Every seven years or so, Sony updates the PlayStation platform with all-new hardware. And that seven-year-itch is due to get scratched very soon. What can we expect from the PlayStation 5 when it possibly hits our lounge rooms next year?
Officially, Sony has said very little about the successor to the PlayStation 4 other than Sony president and CEO Kenichiro Yoshida telling the reporters in October 2018 that: “At this point, what I can say is it’s necessary to have a next-generation hardware”.
In other words, it’s a Captain Obvious line that an upgrade will be necessary one day. But the release cadence of each successive PlayStation suggests we’ll see a new model next year.
PlayStation Release Dates
- PlayStation: 1994
- PlayStation 2: 2000
- PlayStation 3: 2006
- PlayStation 4: 2015
- PlayStation 5: 2020 (expected)
Does Sony Need To Upgrade?
The PS4 was released just after Microsoft’s flagship console, the Xbox One. The Xbox One S upped the ante a couple f years later with support for 4K video playback and upscaling of games from 1080p to 4K. (Sony responded with the enhanced PlayStation Pro). And there’s the Nintendo Switch which is more recent and has pulled in some impressive sales numbers and brings some impressive tech to the table.
The success of the Switch will have the boffins at Sony looking for ways to leap-frog the competition.
The upside for Sony is that the PS4 still boasts an impressive array of games. And the mid-cycle upgrade to the PlayStation 4 Pro gave the hardware a boost so new games play optimally.
In other words, an upgrade isn’t desperately needed now but in order for Sony to keep improving the console, it will, at some point, need to build a new device.
The Evidence For The PS5
Developer kits (devkits) for the PS5 started appearing almost a year ago, giving game-makers time to ensure older games will work on the new platform and to commence development on new titles.
But those devkits aren’t prototype consoles – they’re basically specialised PCs so they don’t really offer much of a hint about what to expect.
The presence of devkits tells us that Sony is planning a new console and that the timeline is likely to be over the next year or so based on what they did in the past.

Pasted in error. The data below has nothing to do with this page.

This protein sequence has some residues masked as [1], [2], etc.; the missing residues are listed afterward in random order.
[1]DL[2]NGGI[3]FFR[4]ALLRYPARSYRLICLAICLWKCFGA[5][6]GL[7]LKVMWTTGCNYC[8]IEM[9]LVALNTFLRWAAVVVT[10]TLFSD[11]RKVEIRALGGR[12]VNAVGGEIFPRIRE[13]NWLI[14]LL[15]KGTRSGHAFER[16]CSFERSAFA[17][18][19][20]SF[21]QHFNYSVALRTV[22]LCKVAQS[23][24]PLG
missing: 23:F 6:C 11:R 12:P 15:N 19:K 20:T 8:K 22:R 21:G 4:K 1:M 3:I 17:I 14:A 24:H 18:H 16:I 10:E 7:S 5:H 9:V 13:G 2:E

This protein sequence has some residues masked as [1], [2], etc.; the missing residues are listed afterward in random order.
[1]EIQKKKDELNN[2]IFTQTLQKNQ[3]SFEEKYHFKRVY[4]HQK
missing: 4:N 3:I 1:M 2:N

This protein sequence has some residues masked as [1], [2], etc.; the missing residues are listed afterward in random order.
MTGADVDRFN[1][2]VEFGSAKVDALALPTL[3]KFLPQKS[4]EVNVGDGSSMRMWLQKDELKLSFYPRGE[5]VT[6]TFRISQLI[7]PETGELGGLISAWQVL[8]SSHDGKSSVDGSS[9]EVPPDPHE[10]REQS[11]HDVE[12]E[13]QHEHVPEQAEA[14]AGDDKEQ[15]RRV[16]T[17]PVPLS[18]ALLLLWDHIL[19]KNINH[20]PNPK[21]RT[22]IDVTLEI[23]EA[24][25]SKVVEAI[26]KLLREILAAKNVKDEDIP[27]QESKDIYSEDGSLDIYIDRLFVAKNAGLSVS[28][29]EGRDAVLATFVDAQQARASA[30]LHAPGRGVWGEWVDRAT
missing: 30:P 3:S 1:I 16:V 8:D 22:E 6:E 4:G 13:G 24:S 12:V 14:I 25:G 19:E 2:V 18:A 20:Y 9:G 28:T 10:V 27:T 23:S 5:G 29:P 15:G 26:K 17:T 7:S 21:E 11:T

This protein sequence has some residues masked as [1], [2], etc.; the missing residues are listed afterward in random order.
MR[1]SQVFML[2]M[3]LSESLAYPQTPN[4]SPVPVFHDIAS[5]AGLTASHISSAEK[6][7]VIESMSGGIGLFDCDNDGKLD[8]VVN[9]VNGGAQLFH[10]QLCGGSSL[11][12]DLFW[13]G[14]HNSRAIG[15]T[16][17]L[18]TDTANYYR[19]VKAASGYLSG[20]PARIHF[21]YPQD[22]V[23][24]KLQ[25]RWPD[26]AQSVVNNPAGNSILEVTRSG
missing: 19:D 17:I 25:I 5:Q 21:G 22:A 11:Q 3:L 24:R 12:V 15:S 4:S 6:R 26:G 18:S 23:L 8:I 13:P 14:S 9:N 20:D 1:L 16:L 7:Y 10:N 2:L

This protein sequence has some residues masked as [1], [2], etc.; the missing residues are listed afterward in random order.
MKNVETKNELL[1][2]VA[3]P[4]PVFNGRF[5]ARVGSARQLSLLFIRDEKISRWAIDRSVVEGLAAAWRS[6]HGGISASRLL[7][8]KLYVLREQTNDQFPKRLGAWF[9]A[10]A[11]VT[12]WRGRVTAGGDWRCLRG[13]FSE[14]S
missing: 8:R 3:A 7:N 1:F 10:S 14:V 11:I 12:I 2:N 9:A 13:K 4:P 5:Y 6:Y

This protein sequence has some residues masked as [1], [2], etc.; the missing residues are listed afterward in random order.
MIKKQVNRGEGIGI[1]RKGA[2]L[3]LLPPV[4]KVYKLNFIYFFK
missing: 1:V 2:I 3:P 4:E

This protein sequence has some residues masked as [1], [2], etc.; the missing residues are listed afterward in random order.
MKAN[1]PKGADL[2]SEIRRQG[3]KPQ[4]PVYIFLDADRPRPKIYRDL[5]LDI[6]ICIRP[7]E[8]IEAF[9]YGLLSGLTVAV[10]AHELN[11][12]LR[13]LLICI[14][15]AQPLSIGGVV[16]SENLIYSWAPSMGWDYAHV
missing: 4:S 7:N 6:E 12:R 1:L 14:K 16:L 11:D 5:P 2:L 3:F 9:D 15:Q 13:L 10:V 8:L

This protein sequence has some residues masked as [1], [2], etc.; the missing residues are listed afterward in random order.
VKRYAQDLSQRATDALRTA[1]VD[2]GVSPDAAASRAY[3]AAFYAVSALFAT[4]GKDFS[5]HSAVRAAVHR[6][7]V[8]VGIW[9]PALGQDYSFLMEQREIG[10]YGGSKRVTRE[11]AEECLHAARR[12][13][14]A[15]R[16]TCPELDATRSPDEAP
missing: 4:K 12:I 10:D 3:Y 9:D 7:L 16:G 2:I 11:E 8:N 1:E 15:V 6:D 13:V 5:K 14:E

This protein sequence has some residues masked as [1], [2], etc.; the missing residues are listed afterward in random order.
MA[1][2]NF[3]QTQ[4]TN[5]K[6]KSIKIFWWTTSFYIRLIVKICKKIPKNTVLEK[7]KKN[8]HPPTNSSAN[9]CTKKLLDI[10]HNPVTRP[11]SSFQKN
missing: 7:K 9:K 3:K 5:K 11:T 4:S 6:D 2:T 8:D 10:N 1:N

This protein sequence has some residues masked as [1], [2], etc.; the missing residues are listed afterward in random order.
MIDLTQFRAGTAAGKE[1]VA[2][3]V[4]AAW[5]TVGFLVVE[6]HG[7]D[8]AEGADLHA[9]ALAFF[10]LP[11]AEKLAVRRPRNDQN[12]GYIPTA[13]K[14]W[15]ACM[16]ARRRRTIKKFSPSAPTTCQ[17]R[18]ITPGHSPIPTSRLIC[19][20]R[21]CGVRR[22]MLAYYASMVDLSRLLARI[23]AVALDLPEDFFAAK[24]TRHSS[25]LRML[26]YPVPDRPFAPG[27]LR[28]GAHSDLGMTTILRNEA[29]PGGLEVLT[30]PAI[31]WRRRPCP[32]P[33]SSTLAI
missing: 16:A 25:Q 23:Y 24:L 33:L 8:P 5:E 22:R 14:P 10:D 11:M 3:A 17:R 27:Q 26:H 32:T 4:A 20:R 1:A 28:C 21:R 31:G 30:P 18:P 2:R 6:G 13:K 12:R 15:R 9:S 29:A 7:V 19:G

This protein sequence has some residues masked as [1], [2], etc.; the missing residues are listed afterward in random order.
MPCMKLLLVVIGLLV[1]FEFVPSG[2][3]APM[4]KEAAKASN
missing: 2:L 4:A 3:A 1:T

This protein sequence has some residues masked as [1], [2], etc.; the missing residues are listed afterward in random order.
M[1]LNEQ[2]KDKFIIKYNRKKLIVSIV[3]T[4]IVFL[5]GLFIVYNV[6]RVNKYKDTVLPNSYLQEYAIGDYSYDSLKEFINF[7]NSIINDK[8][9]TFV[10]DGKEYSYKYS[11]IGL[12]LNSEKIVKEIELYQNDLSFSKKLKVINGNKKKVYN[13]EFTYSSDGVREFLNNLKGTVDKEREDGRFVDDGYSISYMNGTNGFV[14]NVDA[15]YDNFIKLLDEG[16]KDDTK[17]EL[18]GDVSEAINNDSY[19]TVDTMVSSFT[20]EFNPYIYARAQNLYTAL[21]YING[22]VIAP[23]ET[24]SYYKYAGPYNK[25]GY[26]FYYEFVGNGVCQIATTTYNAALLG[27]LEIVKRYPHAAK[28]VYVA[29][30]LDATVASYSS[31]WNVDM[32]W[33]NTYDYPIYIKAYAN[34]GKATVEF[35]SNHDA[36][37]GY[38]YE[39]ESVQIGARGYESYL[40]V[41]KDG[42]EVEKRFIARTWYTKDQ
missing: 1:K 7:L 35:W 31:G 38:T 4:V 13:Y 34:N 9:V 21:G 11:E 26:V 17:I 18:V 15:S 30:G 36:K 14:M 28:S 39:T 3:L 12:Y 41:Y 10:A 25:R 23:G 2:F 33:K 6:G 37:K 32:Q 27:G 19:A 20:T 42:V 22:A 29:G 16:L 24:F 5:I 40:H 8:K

What Will The PS5 Have?
Faster CPUs: The current eight-core AMD architecture was pretty slick back in 2015 but the world has moved on. Newer processors offer a lot more power at lower power consumption levels – something that was a factor in the choice of processor a few years ago. There’s no doubt we will see a new multi-core processor inside the PS5. And sticking to a similar CPU architecture will support backwards compatibility with older games without resorting to lower-performing emulation.
GPUs: Current GPUs at the price points that will be required to meet the expectations of PS5 buyers are pretty maxed out. So, while CPUs will see a big increase, there’s less likely to be a quantum jump in graphics performance.
Other chips: Chips such as the Trusted Platform Module (TPM) in Windows PCs and T2 in Macs give an inkling into what we might see in the PS5. Those chips allow encryption services to be performed without taxing the other main chips in a system. I suspect we’ll see other specialised chips in the PS5 so the CPU and GPU can be fully harnessed to support the best game play possible.
How Much Will It Cost?
When the PlayStation 3 launched back in 2006, then-CEO Ken Kutaragi famously claimed that the machine was so good, the price tag was irrelevant. It ended up costing nearly $1000 in Australia, which may have dampened early adoption.
By contrast, the PlayStation 4 launched for $549 despite seven years of inflation. There’s obviously no word on how much the PS5 will cost at launch. There are a lot of factors that could impact the RRP, including the price of competing consoles from Microsoft and others – especially if they beat Sony to market. We reckon you’ll be paying somewhere between PS3 and PS4 prices – if we were betting men, we’d plump for $700.